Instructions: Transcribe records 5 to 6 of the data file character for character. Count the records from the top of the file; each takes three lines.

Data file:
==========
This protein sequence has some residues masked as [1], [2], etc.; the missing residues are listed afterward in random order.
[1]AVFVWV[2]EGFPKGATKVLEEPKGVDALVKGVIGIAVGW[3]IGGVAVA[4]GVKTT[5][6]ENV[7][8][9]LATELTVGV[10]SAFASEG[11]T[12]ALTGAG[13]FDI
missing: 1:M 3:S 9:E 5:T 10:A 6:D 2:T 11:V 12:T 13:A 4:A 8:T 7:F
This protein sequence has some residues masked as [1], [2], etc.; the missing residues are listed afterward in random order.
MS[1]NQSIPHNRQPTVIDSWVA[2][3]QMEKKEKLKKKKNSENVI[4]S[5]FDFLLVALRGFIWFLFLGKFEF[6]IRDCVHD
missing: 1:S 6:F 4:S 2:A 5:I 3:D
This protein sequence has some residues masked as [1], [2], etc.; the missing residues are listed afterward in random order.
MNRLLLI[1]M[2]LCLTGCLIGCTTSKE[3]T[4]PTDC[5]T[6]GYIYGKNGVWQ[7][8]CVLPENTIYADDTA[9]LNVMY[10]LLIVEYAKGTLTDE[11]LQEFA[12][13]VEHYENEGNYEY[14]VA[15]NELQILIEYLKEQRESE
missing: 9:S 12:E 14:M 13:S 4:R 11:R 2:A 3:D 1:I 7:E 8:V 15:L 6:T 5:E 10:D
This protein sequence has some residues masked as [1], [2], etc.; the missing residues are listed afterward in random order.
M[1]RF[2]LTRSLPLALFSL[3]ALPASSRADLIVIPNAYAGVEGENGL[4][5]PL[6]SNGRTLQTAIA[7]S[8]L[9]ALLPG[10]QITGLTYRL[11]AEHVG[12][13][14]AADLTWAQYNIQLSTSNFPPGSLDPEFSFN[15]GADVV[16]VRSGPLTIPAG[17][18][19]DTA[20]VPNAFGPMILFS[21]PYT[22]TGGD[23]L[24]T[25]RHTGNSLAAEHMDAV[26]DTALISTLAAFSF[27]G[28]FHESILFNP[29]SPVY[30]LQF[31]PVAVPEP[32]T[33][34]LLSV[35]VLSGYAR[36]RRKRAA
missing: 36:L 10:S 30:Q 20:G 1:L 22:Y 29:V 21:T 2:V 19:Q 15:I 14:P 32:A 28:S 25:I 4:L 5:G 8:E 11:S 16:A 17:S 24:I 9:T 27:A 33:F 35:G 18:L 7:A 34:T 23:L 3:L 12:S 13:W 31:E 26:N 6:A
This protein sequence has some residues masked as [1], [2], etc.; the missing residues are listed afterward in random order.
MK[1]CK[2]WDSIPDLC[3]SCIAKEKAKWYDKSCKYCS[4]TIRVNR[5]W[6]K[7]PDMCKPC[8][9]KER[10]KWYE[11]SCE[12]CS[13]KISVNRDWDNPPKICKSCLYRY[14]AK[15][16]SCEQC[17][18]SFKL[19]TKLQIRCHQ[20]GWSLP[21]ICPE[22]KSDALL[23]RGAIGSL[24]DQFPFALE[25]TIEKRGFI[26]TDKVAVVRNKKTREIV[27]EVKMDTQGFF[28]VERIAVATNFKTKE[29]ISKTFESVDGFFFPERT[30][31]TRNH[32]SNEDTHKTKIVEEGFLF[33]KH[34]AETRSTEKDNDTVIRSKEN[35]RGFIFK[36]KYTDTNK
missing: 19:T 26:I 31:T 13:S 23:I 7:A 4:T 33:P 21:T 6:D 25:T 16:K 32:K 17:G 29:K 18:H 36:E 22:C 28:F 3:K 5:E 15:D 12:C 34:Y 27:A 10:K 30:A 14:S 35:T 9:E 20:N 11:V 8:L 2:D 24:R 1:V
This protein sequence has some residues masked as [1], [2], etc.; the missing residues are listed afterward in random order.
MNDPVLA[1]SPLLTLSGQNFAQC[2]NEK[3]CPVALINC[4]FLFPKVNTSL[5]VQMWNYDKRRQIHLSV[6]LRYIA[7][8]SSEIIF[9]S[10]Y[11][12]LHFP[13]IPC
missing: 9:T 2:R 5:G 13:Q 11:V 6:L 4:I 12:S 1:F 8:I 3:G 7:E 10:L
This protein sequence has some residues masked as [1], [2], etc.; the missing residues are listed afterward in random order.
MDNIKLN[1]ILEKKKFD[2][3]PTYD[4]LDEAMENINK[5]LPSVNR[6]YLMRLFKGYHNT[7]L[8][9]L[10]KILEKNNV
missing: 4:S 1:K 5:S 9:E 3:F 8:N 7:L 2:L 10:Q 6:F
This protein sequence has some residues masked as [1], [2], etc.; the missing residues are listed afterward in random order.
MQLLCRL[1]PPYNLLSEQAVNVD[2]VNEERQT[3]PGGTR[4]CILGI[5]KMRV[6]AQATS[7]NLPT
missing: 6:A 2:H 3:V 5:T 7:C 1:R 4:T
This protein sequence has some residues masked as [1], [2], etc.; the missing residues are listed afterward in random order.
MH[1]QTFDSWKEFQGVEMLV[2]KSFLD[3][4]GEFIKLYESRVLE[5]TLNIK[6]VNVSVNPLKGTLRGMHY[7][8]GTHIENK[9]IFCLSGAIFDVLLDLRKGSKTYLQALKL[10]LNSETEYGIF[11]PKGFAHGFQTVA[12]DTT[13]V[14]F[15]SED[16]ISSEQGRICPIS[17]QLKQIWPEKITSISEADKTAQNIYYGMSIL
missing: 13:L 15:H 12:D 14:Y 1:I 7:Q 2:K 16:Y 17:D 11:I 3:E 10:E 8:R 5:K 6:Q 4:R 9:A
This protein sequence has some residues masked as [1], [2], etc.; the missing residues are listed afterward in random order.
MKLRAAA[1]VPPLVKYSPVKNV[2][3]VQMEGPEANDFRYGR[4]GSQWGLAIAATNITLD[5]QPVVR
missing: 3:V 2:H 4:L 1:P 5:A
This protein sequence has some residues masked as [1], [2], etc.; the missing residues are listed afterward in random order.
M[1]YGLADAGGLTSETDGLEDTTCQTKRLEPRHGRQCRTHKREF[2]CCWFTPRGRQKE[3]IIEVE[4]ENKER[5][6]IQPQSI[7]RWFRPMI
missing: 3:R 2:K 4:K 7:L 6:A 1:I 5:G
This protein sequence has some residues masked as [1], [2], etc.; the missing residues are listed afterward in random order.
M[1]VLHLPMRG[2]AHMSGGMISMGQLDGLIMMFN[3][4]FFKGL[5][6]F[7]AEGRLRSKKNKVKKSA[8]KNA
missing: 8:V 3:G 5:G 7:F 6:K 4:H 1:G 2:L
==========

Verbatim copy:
This protein sequence has some residues masked as [1], [2], etc.; the missing residues are listed afterward in random order.
MK[1]CK[2]WDSIPDLC[3]SCIAKEKAKWYDKSCKYCS[4]TIRVNR[5]W[6]K[7]PDMCKPC[8][9]KER[10]KWYE[11]SCE[12]CS[13]KISVNRDWDNPPKICKSCLYRY[14]AK[15][16]SCEQC[17][18]SFKL[19]TKLQIRCHQ[20]GWSLP[21]ICPE[22]KSDALL[23]RGAIGSL[24]DQFPFALE[25]TIEKRGFI[26]TDKVAVVRNKKTREIV[27]EVKMDTQGFF[28]VERIAVATNFKTKE[29]ISKTFESVDGFFFPERT[30][31]TRNH[32]SNEDTHKTKIVEEGFLF[33]KH[34]AETRSTEKDNDTVIRSKEN[35]RGFIFK[36]KYTDTNK
missing: 19:T 26:I 31:T 13:S 23:I 7:A 4:T 33:P 21:T 6:D 25:T 16:K 32:K 17:G 29:K 18:H 36:E 22:C 28:F 3:K 5:E 15:D 12:C 34:Y 27:A 10:K 30:A 14:S 35:T 9:E 20:N 11:V 8:L 2:D 24:R 1:V
This protein sequence has some residues masked as [1], [2], etc.; the missing residues are listed afterward in random order.
MNDPVLA[1]SPLLTLSGQNFAQC[2]NEK[3]CPVALINC[4]FLFPKVNTSL[5]VQMWNYDKRRQIHLSV[6]LRYIA[7][8]SSEIIF[9]S[10]Y[11][12]LHFP[13]IPC
missing: 9:T 2:R 5:G 13:Q 11:V 6:L 4:I 12:S 1:F 8:I 3:G 7:E 10:L